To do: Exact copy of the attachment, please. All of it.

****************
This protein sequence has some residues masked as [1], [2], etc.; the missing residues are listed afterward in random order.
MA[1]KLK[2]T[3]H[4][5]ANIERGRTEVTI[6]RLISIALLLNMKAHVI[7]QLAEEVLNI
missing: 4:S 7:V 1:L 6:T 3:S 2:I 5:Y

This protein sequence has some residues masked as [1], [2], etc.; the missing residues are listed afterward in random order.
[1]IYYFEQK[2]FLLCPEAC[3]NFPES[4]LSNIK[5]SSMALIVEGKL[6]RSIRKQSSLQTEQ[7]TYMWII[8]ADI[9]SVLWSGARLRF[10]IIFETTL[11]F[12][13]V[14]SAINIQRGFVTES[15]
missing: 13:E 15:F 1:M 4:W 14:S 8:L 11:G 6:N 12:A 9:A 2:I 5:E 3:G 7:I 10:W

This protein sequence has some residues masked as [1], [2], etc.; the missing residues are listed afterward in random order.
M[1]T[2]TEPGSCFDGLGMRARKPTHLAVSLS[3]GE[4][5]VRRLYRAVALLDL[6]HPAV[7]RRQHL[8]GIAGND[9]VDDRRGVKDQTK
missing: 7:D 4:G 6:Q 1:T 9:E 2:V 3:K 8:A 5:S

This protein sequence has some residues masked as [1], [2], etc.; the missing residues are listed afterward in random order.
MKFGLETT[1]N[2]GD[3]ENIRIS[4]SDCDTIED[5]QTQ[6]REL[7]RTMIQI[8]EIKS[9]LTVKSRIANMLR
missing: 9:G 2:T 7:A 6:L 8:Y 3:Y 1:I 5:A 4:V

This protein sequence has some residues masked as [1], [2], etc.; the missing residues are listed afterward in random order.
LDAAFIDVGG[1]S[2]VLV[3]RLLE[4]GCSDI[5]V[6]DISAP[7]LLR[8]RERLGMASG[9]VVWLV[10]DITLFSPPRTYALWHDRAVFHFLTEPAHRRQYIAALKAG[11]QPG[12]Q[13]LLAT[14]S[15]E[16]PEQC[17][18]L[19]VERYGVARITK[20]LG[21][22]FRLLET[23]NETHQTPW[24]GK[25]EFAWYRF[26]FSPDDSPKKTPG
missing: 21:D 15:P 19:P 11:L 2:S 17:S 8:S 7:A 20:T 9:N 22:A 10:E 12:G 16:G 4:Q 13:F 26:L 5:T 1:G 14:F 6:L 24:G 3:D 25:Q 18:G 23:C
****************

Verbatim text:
This protein sequence has some residues masked as [1], [2], etc.; the missing residues are listed afterward in random order.
MA[1]KLK[2]T[3]H[4][5]ANIERGRTEVTI[6]RLISIALLLNMKAHVI[7]QLAEEVLNI
missing: 4:S 7:V 1:L 6:T 3:S 2:I 5:Y

This protein sequence has some residues masked as [1], [2], etc.; the missing residues are listed afterward in random order.
[1]IYYFEQK[2]FLLCPEAC[3]NFPES[4]LSNIK[5]SSMALIVEGKL[6]RSIRKQSSLQTEQ[7]TYMWII[8]ADI[9]SVLWSGARLRF[10]IIFETTL[11]F[12][13]V[14]SAINIQRGFVTES[15]
missing: 13:E 15:F 1:M 4:W 14:S 8:L 11:G 6:N 12:A 9:A 2:I 5:E 3:G 7:I 10:W

This protein sequence has some residues masked as [1], [2], etc.; the missing residues are listed afterward in random order.
M[1]T[2]TEPGSCFDGLGMRARKPTHLAVSLS[3]GE[4][5]VRRLYRAVALLDL[6]HPAV[7]RRQHL[8]GIAGND[9]VDDRRGVKDQTK
missing: 7:D 4:G 6:Q 1:T 9:E 2:V 3:K 8:A 5:S

This protein sequence has some residues masked as [1], [2], etc.; the missing residues are listed afterward in random order.
MKFGLETT[1]N[2]GD[3]ENIRIS[4]SDCDTIED[5]QTQ[6]REL[7]RTMIQI[8]EIKS[9]LTVKSRIANMLR
missing: 9:G 2:T 7:A 6:L 8:Y 3:Y 1:I 5:A 4:V

This protein sequence has some residues masked as [1], [2], etc.; the missing residues are listed afterward in random order.
LDAAFIDVGG[1]S[2]VLV[3]RLLE[4]GCSDI[5]V[6]DISAP[7]LLR[8]RERLGMASG[9]VVWLV[10]DITLFSPPRTYALWHDRAVFHFLTEPAHRRQYIAALKAG[11]QPG[12]Q[13]LLAT[14]S[15]E[16]PEQC[17][18]L[19]VERYGVARITK[20]LG[21][22]FRLLET[23]NETHQTPW[24]GK[25]EFAWYRF[26]FSPDDSPKKTPG
missing: 21:D 15:P 19:P 11:L 2:S 17:S 8:S 7:A 20:T 9:N 22:A 10:E 12:G 16:G 4:Q 13:F 26:L 5:T 1:G 14:F 6:L 24:G 3:D 25:Q 18:G 23:C